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The Weekend Neos Kosmos : 6 June 2015
DIGITAL.NEOSKOSMOS.COM THE WEEKEND NEOS KOSMOS | SATURDAY 6 JUNE 2015 29 SPORT Dank to face court WADA to appeal the AFL’s 21 notguilty verdicts for Stephen Dank Sports scientist Stephen Dank will face a Court of Arbitration for Sport hearing after the World Anti-Doping Authority announced it is appealing against the decision to clear him of 21 charges. In April, the AFL anti-doping tribunal cleared Dank of 21 of 31 breaches of the game's drug code over the Essendon supplements scandal, including administering the banned peptide Thymosin Beta-4 to Bombers players. He was found guilty of 10 charges, many of which related to the trafficking of banned substances. WADA director general David Howman announced that the world's top anti-doping body would appeal against the 21 not-guilty verdicts. "After a thorough examination of the evidence contained within the case file, WADA has decided to lodge its independent right of appeal to the Court of Arbitra- tion for Sport," Howman said in a statement. The Australian Sports AntiDoping Authority welcomed the news, with chief executive Ben McDevitt saying it "will fully support" WADA's decision. The controversial Dank has maintained his innocence and said last month he would appeal the AFL's 10 rulings against him on the grounds the findings were inconsistent with the facts. They mostly related to his time with Essendon. This latest development in a saga that has run for more than two years follows WADA's move last month to appeal against the AFL antidoping tribunal's not guilty verdict for 34 past and present Bombers alleged to have used banned substances. The Australian Sports AntiDoping Authority opted not to challenge that ruling, leaving WADA free to take the matter to CAS, the court that will hear Dank's case. In a sign the investigation may drag on further, WADA was last week granted a 45day extension by CAS to build its case. Ablett bites back at critics Gary Ablett not impressed with calls he’s letting down the team because of injury Injured Gold Coast captain Gary Ablett says criticism surrounding his ongoing absence from the team is misinformed and inaccurate. Ablett, whose season has been restricted by a serious shoulder injury stemming from last year, said on Wednesday he hoped to return after the Suns' bye week in round 12. But the dual Brownlow Medallist insisted that critics such as Jonathan Brown, who this week slammed Ablett for letting down his team-mates by not playing through the pain barrier, did not know the full story behind his injury. "I'm doing everything I possibly can to get myself right, outside of taking painkillers and jabbing it up to play," Ablett said. "If it was simple as just pain I'd be out there. "There are some complica- tions which I won't go into detail. "I sit down with the doctors, catch up every week, we do tests on the shoulders, they give me their advice on whether they think I might be able to progress my training, and I make decisions around that. "I really want to be out there with my teammates but I think it'd be selfish of me to go out and play the way my shoulder is at the moment." Brown told Fox Footy's On The Couch earlier this week that it was time for Ablett to accept that part of being a leader was playing with injuries, believing he was cleared to play because he started the season. Ablett initially suffered the injury in the back half of last season and was still obviously hampered when he played in Gold Coast's first Gold Coast Suns captain Gary Ablett admits he really wants to be out playing. PHOTO: AAP/DAVE HUNT. two games this year - a decision he says in retrospect was the wrong one. However, Ablett revealed he had scar tissue removed from his shoulder six weeks out from round one, and also had an allergic reaction to a suture anchor which also disrupted his preparation. Coaches rack up own injuries Sports scientist Stepehn Dank. PHOTO: AAP /JULIAN SMITH. High contact rule altered The AFL has made a rare mid-season tweak to highcontact rules, citing a groundswell of support for player safety. From this weekend on, umpires will be encouraged to pay free kicks to players in possession who ‘drive’ with their heads into other players. The ‘drivers’ will have to dispose of the ball or instead hear the umpire's whistle and a free kick paid to his tackler. The AFL's guideline now reads: "Any movement where a player drives or leads with their head into a stationary or near-station- North Melbourne have lost Brad Scott and Collingwood may be without Nathan Buckley for a short period ary tackler will be deemed as a drive and will be umpired as the player with the ball having had prior opportunity. "The player must immediately kick or handball or a free kick for holding the ball, under the prior opportunity rule, will be paid against him." AFL football operations chief Mark Evans said the umpiring department had flagged a move in mid-May. The AFL is seeking to encourage good technique when players are picking up the ball by turning their bodies to protect their heads, he said. Two days after it was revealed North Melbourne coach Brad Scott would miss a month of the AFL season due to back surgery, Collingwood counterpart Nathan Buckley went under the knife. Buckley was playing touch football on Tuesday when he tore his left hamstring from the bone. The club expects Buckley will be able to coach the Magpies in Monday's match against Melbourne, but if he is unavailable, senior assistant coach Robert Harvey will take the reins. "Clearly, the end to my playing career taught me very little,” Buckley said in a statement. "I'm still confusing ambition with ability and my hamstrings are still reminding me of that mistake." Harvey took control of training on Wednesday and will continue to manage the squad until Buckley returns. "As important as the senior coach is, the strength and quality of the Collingwood program should compensate for his absence for a couple of days if that is what transpires," Collingwood director of football Neil Balme said. "Harves and the rest of the coaching staff are an experienced group and more than capable of ensuring continuity." Nathan Buckley suffered a hamstring injury during the week. PHOTO: AAP/MAL FAIRCLOUGH. Coaching from the couch? The AFL has said if required, it would allow the coaches to complete their match-day duties away from the ground. "Given the exceptional circumstances, we would allow them to be in contact with someone in the box," a League spokesman told AFL. com.au Normally under AFL integrity rules, communication is heavily monitored and restricted between the coaches boxes and the change rooms.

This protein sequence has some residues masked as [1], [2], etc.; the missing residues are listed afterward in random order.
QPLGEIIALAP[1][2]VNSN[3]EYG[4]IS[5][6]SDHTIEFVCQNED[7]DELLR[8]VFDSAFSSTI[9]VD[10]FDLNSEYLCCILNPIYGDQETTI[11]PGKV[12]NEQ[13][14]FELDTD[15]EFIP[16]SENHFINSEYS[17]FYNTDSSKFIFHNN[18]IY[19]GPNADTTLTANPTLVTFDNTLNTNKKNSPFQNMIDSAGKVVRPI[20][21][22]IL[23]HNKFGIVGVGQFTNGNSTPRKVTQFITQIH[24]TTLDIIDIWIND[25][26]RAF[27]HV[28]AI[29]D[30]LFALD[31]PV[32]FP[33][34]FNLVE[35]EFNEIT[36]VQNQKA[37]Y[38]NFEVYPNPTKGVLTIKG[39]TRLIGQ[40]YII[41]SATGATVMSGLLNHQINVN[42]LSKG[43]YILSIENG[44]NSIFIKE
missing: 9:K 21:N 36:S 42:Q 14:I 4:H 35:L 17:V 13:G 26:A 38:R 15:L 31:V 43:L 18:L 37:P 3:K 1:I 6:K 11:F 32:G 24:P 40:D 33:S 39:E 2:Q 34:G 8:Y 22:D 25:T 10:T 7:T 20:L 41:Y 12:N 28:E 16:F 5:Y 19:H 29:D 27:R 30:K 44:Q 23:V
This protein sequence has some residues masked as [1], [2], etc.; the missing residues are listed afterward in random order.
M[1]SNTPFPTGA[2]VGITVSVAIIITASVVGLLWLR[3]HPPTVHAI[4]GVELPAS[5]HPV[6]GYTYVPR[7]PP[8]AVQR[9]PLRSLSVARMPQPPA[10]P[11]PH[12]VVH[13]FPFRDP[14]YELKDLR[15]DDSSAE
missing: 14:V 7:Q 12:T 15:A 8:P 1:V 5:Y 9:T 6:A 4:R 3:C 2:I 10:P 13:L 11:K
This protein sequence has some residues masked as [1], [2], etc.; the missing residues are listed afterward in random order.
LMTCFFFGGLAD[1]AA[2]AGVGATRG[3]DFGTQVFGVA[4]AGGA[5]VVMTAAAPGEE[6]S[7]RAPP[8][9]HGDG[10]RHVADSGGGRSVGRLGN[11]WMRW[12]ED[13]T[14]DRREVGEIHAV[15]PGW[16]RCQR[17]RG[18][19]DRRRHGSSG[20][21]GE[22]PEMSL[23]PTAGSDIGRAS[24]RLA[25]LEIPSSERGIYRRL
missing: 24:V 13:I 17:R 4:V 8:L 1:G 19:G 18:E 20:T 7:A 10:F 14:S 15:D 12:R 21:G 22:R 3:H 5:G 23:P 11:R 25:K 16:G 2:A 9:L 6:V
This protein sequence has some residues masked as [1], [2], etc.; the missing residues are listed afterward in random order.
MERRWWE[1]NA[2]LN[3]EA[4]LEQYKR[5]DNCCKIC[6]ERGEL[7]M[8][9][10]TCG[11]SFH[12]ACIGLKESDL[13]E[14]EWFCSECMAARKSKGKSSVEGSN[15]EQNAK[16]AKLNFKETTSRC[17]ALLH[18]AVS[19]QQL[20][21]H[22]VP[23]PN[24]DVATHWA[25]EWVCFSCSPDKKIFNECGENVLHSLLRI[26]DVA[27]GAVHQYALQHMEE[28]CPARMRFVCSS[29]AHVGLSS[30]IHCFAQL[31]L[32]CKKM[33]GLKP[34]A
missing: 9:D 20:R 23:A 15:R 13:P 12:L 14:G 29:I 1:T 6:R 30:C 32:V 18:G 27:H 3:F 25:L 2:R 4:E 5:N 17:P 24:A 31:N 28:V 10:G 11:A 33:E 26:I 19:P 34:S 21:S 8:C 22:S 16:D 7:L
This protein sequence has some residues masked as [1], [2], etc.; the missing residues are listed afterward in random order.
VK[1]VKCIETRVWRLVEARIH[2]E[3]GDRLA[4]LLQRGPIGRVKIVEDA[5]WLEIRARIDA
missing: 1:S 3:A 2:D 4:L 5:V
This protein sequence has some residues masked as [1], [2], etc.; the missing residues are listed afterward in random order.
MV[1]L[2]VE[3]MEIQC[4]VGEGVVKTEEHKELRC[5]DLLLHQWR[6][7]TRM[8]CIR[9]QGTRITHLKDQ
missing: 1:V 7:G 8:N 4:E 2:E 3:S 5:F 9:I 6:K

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13 June 2015